Another favourite little treat during our time in the Baltics became what our Vilnius hosts called nykštuko sūreliai – dwarf cheeses. These are little cheesecakes, about the size of a small chocolate or muesli bar. Individually wrapped, you can find them in the cooling shelves of Baltic supermarkets. In Latvia, they are called biezpiena sieriņš; in Estonia, kohuke. It seems, the traditional flavour is vanilla, but my favourites were lemon, chocolate and hazelnut.
Something we didn’t get to try is obuolių sūris – Apple Cheese (a Lithuanian dessert). As the name suggests, this cheese is not your typical cheese made from dairy (or soy) but from apple.
Something we did try in Lithuania (and loved) was a drink made from apple and cumin, called obuolių sulčių ir kmynų gėrimas.
Potatoes, potatoes and… potatoes
If you love everything potato the Baltics are your heaven on earth. Think about ways to prepare potatoes. Let your imagination run wild. Chances are, the Baltic countries have a dish for it:
- Potato dumplings filled with minced meat, called cepelinai or didžkukuliai
- Potato pancakes filled with… you guessed it… minced meat, called žemaičių blynai
- Shallow-fried potato pancakes, called bulviniai blynai
- Sausages filled with mashed potato, called vėdarai.
And these are just a few of the dishes we had in Lithuania. We don’t know the names for all of the above in Latvia, but the shallow-fried variety is called kartupeļu pankūkas. And the zeppelin shaped filled dumplings are called cepelinai in Latvia too.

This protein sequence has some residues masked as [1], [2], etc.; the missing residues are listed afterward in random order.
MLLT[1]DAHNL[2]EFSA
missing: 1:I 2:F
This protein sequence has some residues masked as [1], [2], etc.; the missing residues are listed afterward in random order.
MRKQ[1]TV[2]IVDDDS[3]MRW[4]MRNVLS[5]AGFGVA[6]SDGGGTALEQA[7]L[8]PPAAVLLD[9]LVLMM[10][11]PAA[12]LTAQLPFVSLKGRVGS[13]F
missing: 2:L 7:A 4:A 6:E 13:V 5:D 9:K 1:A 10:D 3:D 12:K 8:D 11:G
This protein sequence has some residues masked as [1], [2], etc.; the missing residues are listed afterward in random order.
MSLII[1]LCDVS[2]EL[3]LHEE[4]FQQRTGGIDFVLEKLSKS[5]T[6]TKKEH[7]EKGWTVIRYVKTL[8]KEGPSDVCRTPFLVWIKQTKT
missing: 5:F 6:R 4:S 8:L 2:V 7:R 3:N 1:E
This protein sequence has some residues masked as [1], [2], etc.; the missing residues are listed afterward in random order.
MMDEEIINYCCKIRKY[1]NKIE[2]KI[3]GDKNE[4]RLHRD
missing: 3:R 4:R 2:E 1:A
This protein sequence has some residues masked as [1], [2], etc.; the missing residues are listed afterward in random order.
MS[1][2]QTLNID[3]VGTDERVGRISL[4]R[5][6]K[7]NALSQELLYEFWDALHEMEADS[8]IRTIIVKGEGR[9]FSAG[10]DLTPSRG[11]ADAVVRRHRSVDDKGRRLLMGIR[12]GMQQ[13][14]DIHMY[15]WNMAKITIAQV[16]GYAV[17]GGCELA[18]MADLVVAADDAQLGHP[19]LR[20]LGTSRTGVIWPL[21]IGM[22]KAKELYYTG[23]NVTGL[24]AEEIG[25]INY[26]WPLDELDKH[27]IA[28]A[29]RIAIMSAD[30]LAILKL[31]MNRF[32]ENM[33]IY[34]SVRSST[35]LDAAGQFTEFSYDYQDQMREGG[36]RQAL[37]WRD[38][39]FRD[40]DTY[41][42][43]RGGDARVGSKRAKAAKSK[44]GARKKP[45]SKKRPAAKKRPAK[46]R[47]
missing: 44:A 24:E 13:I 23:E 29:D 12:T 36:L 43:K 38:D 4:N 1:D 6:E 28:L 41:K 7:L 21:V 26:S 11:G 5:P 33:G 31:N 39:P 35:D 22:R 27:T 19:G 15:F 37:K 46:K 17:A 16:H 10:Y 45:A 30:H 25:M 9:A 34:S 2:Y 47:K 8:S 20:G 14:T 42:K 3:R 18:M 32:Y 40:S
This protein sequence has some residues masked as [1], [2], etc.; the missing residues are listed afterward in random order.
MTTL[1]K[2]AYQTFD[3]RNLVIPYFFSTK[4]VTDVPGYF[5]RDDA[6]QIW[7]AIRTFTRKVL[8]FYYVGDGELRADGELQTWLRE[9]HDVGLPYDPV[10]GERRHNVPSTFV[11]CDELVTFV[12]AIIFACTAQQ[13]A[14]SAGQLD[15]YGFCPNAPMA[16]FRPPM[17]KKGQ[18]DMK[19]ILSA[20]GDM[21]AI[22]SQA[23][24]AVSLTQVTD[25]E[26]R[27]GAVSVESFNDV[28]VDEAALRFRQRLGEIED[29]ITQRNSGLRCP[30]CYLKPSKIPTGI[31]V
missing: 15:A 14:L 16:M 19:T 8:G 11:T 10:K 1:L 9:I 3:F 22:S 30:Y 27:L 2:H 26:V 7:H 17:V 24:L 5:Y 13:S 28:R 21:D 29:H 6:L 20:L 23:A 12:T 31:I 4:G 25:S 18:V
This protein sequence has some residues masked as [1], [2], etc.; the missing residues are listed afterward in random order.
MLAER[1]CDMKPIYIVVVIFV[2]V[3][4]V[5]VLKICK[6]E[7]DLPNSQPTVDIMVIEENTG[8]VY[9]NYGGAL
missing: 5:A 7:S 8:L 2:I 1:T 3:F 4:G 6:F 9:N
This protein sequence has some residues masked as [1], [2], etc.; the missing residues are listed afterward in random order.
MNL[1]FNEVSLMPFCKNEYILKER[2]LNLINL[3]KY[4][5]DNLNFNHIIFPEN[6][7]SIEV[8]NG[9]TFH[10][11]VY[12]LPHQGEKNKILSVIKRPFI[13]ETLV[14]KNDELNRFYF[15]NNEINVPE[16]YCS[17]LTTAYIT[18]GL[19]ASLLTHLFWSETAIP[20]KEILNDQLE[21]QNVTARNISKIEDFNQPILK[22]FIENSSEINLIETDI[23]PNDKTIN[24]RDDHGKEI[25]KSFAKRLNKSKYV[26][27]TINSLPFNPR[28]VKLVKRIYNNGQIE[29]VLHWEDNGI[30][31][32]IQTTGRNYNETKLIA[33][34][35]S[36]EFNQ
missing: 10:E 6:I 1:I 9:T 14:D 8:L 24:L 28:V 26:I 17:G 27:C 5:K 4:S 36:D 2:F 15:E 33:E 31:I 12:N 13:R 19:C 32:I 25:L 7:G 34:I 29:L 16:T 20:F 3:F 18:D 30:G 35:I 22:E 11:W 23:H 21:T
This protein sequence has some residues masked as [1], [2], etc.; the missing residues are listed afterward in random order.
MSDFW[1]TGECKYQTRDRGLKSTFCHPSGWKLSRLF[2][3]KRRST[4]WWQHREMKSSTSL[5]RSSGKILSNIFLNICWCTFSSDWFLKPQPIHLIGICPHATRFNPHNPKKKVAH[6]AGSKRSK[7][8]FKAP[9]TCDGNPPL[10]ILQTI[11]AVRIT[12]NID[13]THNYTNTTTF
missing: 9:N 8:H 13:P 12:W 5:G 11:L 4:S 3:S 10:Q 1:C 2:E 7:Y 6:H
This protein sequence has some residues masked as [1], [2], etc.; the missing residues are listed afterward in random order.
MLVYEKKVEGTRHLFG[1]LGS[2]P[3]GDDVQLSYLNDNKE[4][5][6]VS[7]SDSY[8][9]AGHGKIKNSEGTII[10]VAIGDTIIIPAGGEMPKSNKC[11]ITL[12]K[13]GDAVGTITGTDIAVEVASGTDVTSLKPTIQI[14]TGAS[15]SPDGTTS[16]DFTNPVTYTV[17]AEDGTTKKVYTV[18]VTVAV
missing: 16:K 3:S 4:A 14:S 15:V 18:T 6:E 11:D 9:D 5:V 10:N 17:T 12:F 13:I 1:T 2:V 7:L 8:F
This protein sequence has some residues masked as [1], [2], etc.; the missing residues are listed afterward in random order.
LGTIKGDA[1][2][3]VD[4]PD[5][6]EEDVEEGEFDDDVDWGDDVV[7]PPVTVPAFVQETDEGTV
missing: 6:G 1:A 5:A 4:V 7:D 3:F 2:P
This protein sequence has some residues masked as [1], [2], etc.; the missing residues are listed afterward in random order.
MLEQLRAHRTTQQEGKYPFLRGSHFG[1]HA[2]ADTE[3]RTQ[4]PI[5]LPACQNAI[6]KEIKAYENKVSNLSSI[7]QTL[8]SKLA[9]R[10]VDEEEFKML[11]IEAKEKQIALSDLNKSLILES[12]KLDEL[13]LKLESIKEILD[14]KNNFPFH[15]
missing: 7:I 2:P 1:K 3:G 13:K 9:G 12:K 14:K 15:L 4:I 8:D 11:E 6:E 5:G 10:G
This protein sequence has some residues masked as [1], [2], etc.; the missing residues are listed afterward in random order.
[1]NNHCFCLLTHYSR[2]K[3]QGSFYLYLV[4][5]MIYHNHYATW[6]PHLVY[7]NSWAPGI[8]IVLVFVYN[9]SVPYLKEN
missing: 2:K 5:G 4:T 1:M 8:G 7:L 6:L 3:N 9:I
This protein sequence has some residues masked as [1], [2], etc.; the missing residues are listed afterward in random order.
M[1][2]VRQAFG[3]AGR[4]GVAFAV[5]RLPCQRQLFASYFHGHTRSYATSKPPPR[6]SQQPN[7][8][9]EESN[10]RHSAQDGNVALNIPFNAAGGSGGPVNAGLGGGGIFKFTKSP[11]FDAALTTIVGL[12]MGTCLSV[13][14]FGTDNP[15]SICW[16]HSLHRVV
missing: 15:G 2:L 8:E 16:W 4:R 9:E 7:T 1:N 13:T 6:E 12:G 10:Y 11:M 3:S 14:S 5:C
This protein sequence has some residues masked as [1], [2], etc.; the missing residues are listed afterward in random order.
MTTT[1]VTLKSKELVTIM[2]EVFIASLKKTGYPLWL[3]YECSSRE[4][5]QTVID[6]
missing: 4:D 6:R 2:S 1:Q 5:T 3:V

For pickle lovers
You can’t order a dish in the Baltics without at least a pickled cucumber as garnish. Baltic people are master picklers (if that’s a word). Maybe not so surprising considering that traditionally, you couldn’t just buy fruit and veggies out of season but had to make sure your harvest sustains you over the Winter months.
The pickles stalls at Riga’s Central Market were the most colourful stalls we’ve ever seen… anywhere. Any vegetable you can imagine, you can find here in a pickled variety. We even found pickled cabbage that was naturally fermented, without using any vinegar at all.
Having the Baltic Sea at its doorstep (and gazillion rivers and lakes), it’s no surprise that there is a variety of fresh, smoked and marinated fish for sale at the markets. With Paul not being into the marinated variety, and lacking a well-equipped kitchen to prepare a fresh fish dish, we decided to try some smoked fish: deliciously rich halibut (or paltuss in Latvian).
Soups and stews
If soups and stews are your things, try cold beetroot soup. Known in Poland as chlodnik, Lithuania and Latvia each have their own take on this earthy yet refreshing dish. In Lithuania, it’s called šaltibarščiai, with sour cream and boiled potatoes on the side. Latvians call their version aukstā zupa.
As for stews, my favourite was a hearty stew made from grey peas with speck – called pelēkie zirņi ar speķi in Latvia.
Fast food Baltic style
If you just want to have a snack to tie you over try the Baltic version of empanadas. In Lithuania, they were called pyragėlis – little pastry buns filled with sausage (su dešrele), minced meat (su mėsa), ham (su kumpiu) or mushrooms (su grybais). Latvia’s name for these snacks was pīrāgi or speķrauši / speķa pīrāgi for those filled with speck and onion.
There is always room for dessert
We mentioned Latvia’s rupjmaizes kārtojums (rye bread pudding) and the little curd cakes already.
While we didn’t get to try it (they weren’t cheap) we saw šakotis – spit cake – at markets and bakeries all over Lithuania. It looks like a tree made of dough and is supposedly not too sweet.